George Edwin York was born 24 September 1910 in Battersea and joined the Army on 17 October 1940, serving with the Royal Armoured Corps and Royal Artillery, before volunteering for firstly the newly formed Royal Electrical and Mechanical Engineers and then the 1st Air Landing Reconnaissance Squadron in 1943.
He served in North Africa and later Italy in 1943 where he distinguished himself through his excellent driving and mechanical skills, as well as his courageous actions.
During the attack by the 4th Parachute Brigade on Mottola in Southern Italy, 11 September 1943, ammunition began to run low. Major ‘Freddie’ Gough later described the event in which York was centrally involved: 'At a critical moment the 156 Battalion’s 3-inch mortar were almost out of ammunition, but we ourselves had a reserve which was in a requisitioned Italian civilian lorry, just round a bend in the road, and refusing all efforts to start it. York went back, got it going and brought it up at speed, in full range of a German 88 mm gun, about 400 yards away. Nothing daunted, with shattered windscreen and bullet-holed canvas, he then helped to get it unloaded in record time. Miraculously, he survived without a scratch.'
Both Brigadier Hackett and Lieutenant-Colonel Sir Richard de B. des Voeux, commanding officer of the 156 Parachute Battalion, were witness, together with Major Gough, to this very courageous act, and York was, there and then, immediately recommended for the award of the Military Medal. Characteristically, he later maintained that he had won it under false pretences, humorously adding that he had, all the time, been under the impression that the truck really contained blankets!
The 1st Airborne Division returned to the United Kingdom in November and December 1943, with most units docking at Liverpool between Christmas and New Year.
In March 1944 Craftsman York attended a parachute course at RAF Ringway near Manchester and on the 15 March was granted his parachute pay. On the 29 April he re-mustered in the Squadron as their Vehicle Mechanic.
On Sunday 17 September 1944 Craftsman York landed in a Horsa glider in Oosterbeek on LZ ‘Z’ along with others from the Motor Transport and Stores Section and after unloading they would have moved up to the Wolfheze railway crossing site. Craftsman York, along with Troopers Chadwick and White, also from the Reconnaissance Squadron were directed to take wounded men by jeep from the area of Oosterbeek cross roads down to the dressing station by the church. The Reconnaissance jeep went down Hoofdlaan and, on nearing its objective, had to run a gauntlet of German machine-gun fire from the houses opposite the church. Once arrived, they took the wounded into Mevrouw Kate A Ter Horst’s house, which was being used as a dressing station and throughout which wounded British soldiers lay in every room, corridor and landing.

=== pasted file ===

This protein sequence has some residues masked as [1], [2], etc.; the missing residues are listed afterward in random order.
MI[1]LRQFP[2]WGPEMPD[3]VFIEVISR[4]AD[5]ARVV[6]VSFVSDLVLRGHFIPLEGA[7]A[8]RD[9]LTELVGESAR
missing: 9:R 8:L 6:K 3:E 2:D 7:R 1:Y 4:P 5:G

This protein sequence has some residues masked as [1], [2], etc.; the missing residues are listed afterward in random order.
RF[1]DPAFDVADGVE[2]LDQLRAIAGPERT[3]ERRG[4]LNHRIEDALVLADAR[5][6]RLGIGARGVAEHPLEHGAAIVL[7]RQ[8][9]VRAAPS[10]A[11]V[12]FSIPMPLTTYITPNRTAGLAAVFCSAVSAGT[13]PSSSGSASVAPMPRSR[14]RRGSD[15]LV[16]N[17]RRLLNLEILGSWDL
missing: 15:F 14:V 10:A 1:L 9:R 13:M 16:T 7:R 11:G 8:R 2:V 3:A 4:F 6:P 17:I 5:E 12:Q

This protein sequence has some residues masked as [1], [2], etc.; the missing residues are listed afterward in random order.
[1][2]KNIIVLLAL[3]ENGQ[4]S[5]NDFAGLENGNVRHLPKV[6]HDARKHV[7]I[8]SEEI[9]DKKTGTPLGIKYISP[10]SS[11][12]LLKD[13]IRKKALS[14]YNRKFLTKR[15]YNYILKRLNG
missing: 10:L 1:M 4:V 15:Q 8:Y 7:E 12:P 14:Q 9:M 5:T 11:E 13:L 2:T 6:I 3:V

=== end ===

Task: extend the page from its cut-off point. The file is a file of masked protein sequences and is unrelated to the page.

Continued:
Having delivered their wounded safely into the hands of the medics, the three Squadron men were then absorbed into Lonsdale’s Force. It was a type of decision that was being increasingly made, as units were more and more fragmented and local commanders had to do their best to organize what forces were available to them. At that point, Lonsdale was down to only 80 men and, as he was anticipating a major German attack in order to try and cut the British off from the river, he needed all the help he could get. At 18.40 hours, the expected attack came in. It was heavy, but it was held by Lonsdale’s men and the British then counter-attacked.
During this action, Craftsman York was wounded in the leg. He was recorded as being admitted to the 133 Dressing Station in Oosterbeek and being given a dose of sulphamide at 11.00 hours on the 25 September 1944. He was taken prisoner at the end of the battle and was sent to Stalag XIB at Fallingbostel. He was put to work in the fields, and manage to escape three times, being recaptured and returned to Stalag XIB each time. Conditions were appalling, and he was reduced to eating grass soup.
After release from the POW camp by liberating Allied Forces he was discharged from Regular Army Service 11 December 1945.
On the 26 November 1945, as he was awaiting his discharge, Major ‘Freddie’ Gough wrote him the following testimonial:
To whom it may concern: Mr.G.E.York of 1 Greengate, Putney, served under my command in the 1st Airborne Reconnaissance Squadron, 1st Airborne Division from April 1943 until he was taken prisoner in the Battle of Arnhem in September 1944. Throughout this time he was employed as a Unit Fitter and also as a driving instructor. I cannot speak too highly of his work or of his tremendous spirit and cheerfulness. Whilst the Unit was on active service in Italy, Tpr. York was awarded the Military Medal for an act of very considerable coolness and gallantry which I personally witnessed. He is entirely trustworthy, very hard working and it gives me great pleasure to recommend him for any responsible employment, particularly where his knowledge of driving and mechanics play a part.
George Edwin York MM, died at Trenby Avenue, York, 9 August 1975.
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